Nevada Gov. Brian Sandoval signs 50 bills

Nevada Gov. Brian Sandoval announced Friday he signed 50 bills into law and pledged to wrap up the 2017 legislative session on time despite the lack of a budget agreement with the Democratic-controlled Legislature three days before its biennial deadline.

The Republican governor’s remarks to reporters came hours after Democratic leaders scrapped funding for an unimplemented school voucher program that Sandoval and Republican legislators have been bent on including in the two-year state spending plan of over $8 billion.

Negotiations on Education Savings Accounts and Democratic priorities came to a halt with Democrats’ maneuvering on Thursday. The political gameplay had a ripple effect on other parts of the budget and, unless negotiations are more fruitful over the weekend, threatens to slash funding for a veterans home and DMV building in northern Nevada, as well as an engineering building at University of Nevada, Reno.

“We need to be done, need to be finished. There’s no reason to call a special session,” Sandoval said. “I’m just saying, I won’t call a special session.”

The session is constitutionally mandated to end at midnight Monday.

Here’s a look at some of the bills Sandoval signed Thursday and Friday:


Nevada’s new Office of Cyber Defense Coordination will house the state’s first permanent cybersecurity response team. It comes with a $3.5 million appropriation to boost existing infrastructure and for the new office to coordinate data systems across all state agencies, consult private businesses on best practices and partner with education officials to develop a technologically savvy workforce.


Former President Barack Obama’s signature health law requires all employers with a staff of 50 or more people to provide a private place and reasonable break time for workers to extract breast milk.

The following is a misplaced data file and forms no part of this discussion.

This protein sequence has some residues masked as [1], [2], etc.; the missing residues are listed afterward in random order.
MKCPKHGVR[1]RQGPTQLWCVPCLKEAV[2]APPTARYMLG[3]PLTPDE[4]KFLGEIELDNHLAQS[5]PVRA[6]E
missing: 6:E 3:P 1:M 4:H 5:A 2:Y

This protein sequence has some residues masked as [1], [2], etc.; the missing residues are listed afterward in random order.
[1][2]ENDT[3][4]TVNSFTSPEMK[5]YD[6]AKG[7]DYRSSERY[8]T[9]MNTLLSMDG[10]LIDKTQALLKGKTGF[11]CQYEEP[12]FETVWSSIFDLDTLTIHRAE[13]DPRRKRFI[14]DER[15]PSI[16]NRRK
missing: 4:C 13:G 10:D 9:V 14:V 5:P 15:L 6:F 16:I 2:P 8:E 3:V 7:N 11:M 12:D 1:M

Democratic Assemblywoman Ellen Spiegel said some employers have pointed nursing women to closets to comply with the federal law.

Her Assembly Bill 113 mandates that the space designated for lactation be clean. She and working mothers have said pumping or breastfeeding is essentially preparing food, which comes with health standards.


Nevada is expanding a year-old program allowing hemp cultivation for research and development. Senate Bill 396 will allow people and corporations to produce hemp for agricultural purposes and use it in edible marijuana products or sell it through pot shops.

Hemp is a fiber crafted from seeds and stalks of marijuana plants, and has been defined but not regulated in Nevada law since 1973. Those portions of marijuana plants are low in the chemicals that make people high.

Currently, 19 producers grow about 500 acres of hemp for research purposes in Nevada, according to Russell Wilhelm, manager of the state industrial hemp program.

One of the bill’s sponsors, Democratic Sen. Tick Segerblom, said those and other growers are interested in moving into retail.


Except for structures licensed specifically for youth, Assembly Bill 241 will require all public buildings built after Oct. 1 of this year to include a baby-changing table in at least one men’s restroom and at least one women’s restroom.


Senate Bill 165 will require schools in Clark and Washoe counties to do more to track childhood obesity by measuring the height and weight of a representative sample of kids in grades 4, 7 and 10. The state will compile and publish a report of the data. Schools will not be required to notify parents before measuring students if it would be a burden on the district.


Sen. Yvanna Cancela hopes to encourage more community gardens in Las Vegas, Henderson and Reno with Senate Bill 429. The law gives local governments explicit authority to establish and regulate urban agricultural areas, from high-tech greenhouses and rooftop crops to corner lots dedicated to sharing vegetables with neighbors.


Assembly Bill 5, sponsored by Sandoval’s own Office of Energy, makes it possible for commercial and industrial property owners to acquire low-cost, long-term financing for renewable energy or energy efficiency projects such as a rooftop solar installation or energy efficient retrofit.

With Property Assessed Clean Energy, or PACE, local governments work with private-sector lenders to provide financing for qualified projects, which is then paid back through an annual assessment on the business’s property tax bill.


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